a removable cap for closing the upper end ot the blossomssection, and means for normally preventing the longitudinal movement of said tubular. sections relatively to each other,

the overlapping portions of said tubular sections being flared or tapered.

3. A combined shipping carton and vase for fiowers, having, in combination, a watertight vase-section adapted to receive the stems of the flowers,.and a. section for covering the blossoms of the flowers, the bottom portion of the blossom section and the upper portion of the vase-section overlapping each other and being tapered, complementarily, and means for normally preventing the unintentional longitudinal movementof said sections relatively to each other.

4. A combined shipping carton and vase,

having, in combination, a blossom section and a watertight vase-section, said sections being tubular and the blossom section overlapping and surrounding the upper portion 5 of the vase section, said overlapping portions being tapered downward, and the blossomsection being of larger diameter than the vase section, whereby the. blossom section may be slipped down so as to surround the vase section for the insertion of the stems l0 and slipped upward when the blossoms are to be confined.

MAURICE lRUlBEL. Witnesses:


-0opies of this patent may be obtained for five cents each, by addressing the Commissioner of Patents, Washington, D. C.

Referenced by
Citing PatentFiling datePublication dateApplicantTitle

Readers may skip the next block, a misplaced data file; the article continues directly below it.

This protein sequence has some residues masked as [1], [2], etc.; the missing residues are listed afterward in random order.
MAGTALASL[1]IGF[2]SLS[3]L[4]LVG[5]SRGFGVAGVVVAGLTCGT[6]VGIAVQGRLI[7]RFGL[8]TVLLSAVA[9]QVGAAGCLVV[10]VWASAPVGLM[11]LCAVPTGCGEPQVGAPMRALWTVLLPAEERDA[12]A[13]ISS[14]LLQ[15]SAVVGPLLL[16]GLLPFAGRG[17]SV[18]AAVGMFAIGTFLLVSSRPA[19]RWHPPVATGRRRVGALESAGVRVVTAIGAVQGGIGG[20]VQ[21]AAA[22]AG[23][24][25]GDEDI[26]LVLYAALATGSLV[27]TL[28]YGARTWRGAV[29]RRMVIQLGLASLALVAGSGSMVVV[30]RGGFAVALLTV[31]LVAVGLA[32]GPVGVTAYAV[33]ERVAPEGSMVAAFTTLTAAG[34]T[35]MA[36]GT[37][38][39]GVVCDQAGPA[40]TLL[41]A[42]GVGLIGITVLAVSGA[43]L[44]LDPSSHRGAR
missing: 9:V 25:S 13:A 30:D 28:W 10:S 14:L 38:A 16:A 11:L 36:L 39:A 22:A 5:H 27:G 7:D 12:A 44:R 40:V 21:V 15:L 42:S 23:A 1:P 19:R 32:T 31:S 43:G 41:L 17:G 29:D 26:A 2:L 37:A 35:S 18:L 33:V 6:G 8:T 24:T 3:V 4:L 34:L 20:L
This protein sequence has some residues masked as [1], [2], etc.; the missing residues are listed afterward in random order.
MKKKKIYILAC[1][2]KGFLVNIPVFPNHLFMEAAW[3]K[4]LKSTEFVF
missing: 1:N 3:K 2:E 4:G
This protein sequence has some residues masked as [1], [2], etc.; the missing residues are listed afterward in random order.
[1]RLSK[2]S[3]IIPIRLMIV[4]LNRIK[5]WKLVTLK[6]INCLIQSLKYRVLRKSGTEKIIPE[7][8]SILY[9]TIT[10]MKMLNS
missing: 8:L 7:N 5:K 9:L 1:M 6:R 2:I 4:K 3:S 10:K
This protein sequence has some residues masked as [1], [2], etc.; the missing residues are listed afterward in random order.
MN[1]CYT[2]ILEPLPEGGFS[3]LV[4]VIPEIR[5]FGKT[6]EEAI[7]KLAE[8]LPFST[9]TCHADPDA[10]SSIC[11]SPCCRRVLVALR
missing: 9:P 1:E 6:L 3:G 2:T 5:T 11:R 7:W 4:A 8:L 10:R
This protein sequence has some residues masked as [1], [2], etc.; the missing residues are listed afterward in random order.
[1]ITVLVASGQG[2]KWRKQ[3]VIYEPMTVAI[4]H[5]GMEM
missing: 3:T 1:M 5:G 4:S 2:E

US3481075 *Jul 31, 1967Dec 2, 1969Dastoli JosephFlower shipping container
US3883990 *Mar 28, 1973May 20, 1975David L StidolphMethod and apparatus for packing, shipping and marketing of perishable products such as cut flowers
US3924354 *Jul 30, 1974Dec 9, 1975Gregoire Flowers IncShipping and display carton for cut flowers
US4801014 *Oct 28, 1986Jan 31, 1989Meadows Patricia HBouquet sleeve
US4915224 *Jun 20, 1989Apr 10, 1990Bekind, Inc.Container for packaging a flower
US5379549 *Sep 25, 1992Jan 10, 1995Aquila EnterprisesReceptacle for shipping horticultural products
US5710641 *Jan 9, 1995Jan 20, 1998Lowry; William J.Method and system for product communication
US5924560 *Aug 15, 1995Jul 20, 1999De Veer, GijsPackage for flowers
US6061955 *Sep 16, 1998May 16, 2000Domstein; Randall A.Collapsible flower vase assembly including pedestal base cork attachment
US6672002 *Oct 28, 1999Jan 6, 2004Marie GumpperPackage for transporting and displaying bunches of fresh cut flowers
US6745514Feb 6, 2003Jun 8, 2004Brian MyrlandContainer for shipping and/or display of flora
US7788849 *Sep 9, 2008Sep 7, 2010Grant ClevelandMulti-use planting system
US8091273Dec 7, 2010Jan 10, 2012Wanda M. Weder And William F. StraeterMethod for wrapping a floral grouping
US8573429 *Jul 29, 2011Nov 5, 2013Target Brands, Inc.Bin
US8931212Aug 13, 2013Jan 13, 2015Wanda M. Weder & William F. StraeterMethod for wrapping a floral grouping
US9215939Oct 14, 2013Dec 22, 2015Target Brands, Inc.Retail fixtures
US20080016763 *Jul 20, 2006Jan 24, 2008Weder Donald EMethod for wrapping a floral grouping
US20130026163 *Jul 29, 2011Jan 31, 2013Target Brands, Inc.Bin
DE1272215B *Nov 14, 1963Jul 4, 1968Olga Balzar Geb NitschkeVerpackung fuer den Transport von Blumen aus steifem Material
U.S. Classification206/423, 261/50.3, 47/84, 24/5, 47/41.1, 47/1.01R
Cooperative ClassificationB65D85/52